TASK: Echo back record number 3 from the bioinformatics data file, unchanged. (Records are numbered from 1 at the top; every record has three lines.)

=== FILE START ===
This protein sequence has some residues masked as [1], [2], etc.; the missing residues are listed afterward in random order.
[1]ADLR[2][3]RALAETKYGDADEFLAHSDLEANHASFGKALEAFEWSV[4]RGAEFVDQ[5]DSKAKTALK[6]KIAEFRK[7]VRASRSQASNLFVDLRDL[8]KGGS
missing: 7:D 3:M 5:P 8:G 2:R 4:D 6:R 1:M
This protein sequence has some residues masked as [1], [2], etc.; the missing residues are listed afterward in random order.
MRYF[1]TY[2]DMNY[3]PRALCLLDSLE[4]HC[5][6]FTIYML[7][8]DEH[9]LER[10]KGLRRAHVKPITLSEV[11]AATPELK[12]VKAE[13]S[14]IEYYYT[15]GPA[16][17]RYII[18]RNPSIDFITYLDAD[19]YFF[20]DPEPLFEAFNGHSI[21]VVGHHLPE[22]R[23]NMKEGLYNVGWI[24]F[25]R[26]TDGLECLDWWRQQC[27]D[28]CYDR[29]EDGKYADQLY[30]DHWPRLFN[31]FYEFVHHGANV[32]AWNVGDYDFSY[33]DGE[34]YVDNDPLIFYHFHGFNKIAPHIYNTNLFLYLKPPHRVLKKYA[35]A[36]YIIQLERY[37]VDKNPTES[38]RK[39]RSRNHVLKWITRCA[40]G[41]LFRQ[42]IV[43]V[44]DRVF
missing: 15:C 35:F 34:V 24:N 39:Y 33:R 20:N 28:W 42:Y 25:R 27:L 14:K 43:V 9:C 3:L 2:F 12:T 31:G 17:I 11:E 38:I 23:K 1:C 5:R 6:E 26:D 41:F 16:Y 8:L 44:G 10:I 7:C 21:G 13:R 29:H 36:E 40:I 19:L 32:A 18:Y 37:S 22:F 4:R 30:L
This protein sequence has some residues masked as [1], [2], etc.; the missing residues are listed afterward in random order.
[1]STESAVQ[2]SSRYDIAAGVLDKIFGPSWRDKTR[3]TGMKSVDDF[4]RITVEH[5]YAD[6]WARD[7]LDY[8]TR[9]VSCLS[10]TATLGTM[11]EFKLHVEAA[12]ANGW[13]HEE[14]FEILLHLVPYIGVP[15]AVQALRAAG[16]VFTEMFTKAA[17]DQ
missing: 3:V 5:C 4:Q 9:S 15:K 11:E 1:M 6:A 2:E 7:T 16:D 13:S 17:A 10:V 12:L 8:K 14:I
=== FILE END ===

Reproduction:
This protein sequence has some residues masked as [1], [2], etc.; the missing residues are listed afterward in random order.
[1]STESAVQ[2]SSRYDIAAGVLDKIFGPSWRDKTR[3]TGMKSVDDF[4]RITVEH[5]YAD[6]WARD[7]LDY[8]TR[9]VSCLS[10]TATLGTM[11]EFKLHVEAA[12]ANGW[13]HEE[14]FEILLHLVPYIGVP[15]AVQALRAAG[16]VFTEMFTKAA[17]DQ
missing: 3:V 5:C 4:Q 9:S 15:K 11:E 1:M 6:A 2:E 7:T 16:D 13:S 17:A 10:V 12:L 8:K 14:I